The Republic of Korea is lagging behind the world in clean electricity transition
Wind and solar accounted for just 5% of South Korea’s electricity production in 2021, up from 1% in 2016. Nuclear power was 26% of generation, with clean sources providing 36% of electricity. Fossil generation’s share fell marginally by two percentage points from 2016 to 2021, with coal and gas continuing to dominate the power sector.
Slow wind and solar growth means South Korea’s clean electricity transition is well behind the rest of the world. Share of wind and solar in other Asian G20 countries like Japan (10%), China (11%) and India (8%) is much closer to the global average (10%)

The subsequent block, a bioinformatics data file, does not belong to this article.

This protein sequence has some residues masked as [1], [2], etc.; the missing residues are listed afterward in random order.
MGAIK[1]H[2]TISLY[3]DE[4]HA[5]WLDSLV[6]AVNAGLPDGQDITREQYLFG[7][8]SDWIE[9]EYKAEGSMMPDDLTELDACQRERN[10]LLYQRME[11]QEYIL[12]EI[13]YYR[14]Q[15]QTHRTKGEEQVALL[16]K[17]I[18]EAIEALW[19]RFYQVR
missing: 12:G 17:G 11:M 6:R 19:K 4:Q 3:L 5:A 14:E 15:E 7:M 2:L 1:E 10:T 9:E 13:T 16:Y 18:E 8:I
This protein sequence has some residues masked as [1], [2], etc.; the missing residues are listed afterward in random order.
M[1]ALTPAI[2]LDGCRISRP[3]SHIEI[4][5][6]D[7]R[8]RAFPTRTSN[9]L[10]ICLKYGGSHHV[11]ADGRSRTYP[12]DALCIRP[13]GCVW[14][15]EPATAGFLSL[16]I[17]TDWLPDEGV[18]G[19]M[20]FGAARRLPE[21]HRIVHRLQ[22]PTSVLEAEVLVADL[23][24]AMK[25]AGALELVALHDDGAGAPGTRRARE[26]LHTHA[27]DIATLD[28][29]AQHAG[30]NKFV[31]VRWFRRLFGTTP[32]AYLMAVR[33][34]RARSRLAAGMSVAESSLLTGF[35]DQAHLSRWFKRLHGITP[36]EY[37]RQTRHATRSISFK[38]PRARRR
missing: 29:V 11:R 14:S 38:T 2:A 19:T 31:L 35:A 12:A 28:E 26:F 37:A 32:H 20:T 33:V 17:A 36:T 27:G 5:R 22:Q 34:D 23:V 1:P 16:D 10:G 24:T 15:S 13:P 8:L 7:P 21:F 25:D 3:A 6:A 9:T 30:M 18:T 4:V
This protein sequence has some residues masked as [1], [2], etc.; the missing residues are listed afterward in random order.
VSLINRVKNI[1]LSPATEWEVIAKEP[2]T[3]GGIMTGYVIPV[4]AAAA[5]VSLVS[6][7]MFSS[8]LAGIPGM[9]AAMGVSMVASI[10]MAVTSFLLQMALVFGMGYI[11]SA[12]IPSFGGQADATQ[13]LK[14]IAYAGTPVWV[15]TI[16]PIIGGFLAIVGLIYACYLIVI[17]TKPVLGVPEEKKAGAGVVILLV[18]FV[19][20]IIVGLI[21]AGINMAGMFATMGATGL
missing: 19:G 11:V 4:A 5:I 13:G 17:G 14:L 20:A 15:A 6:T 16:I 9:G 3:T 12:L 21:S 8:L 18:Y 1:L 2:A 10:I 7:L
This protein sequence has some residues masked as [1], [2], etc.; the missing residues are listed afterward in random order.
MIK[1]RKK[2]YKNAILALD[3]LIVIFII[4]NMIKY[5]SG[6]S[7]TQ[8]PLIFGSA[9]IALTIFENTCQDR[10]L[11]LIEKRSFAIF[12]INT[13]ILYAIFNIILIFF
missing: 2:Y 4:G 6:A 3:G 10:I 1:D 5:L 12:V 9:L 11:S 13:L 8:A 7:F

As per the IEA, to limit global temperature rises to 1.5C, South Korea should phase out coal by 2030, fully decarbonise electricity by 2035 and become Net Zero by 2030. South Korea recently approved a bill mandating net-zero by 2050, but is yet to announce a coal phase-out plan.
Last updated: March 2022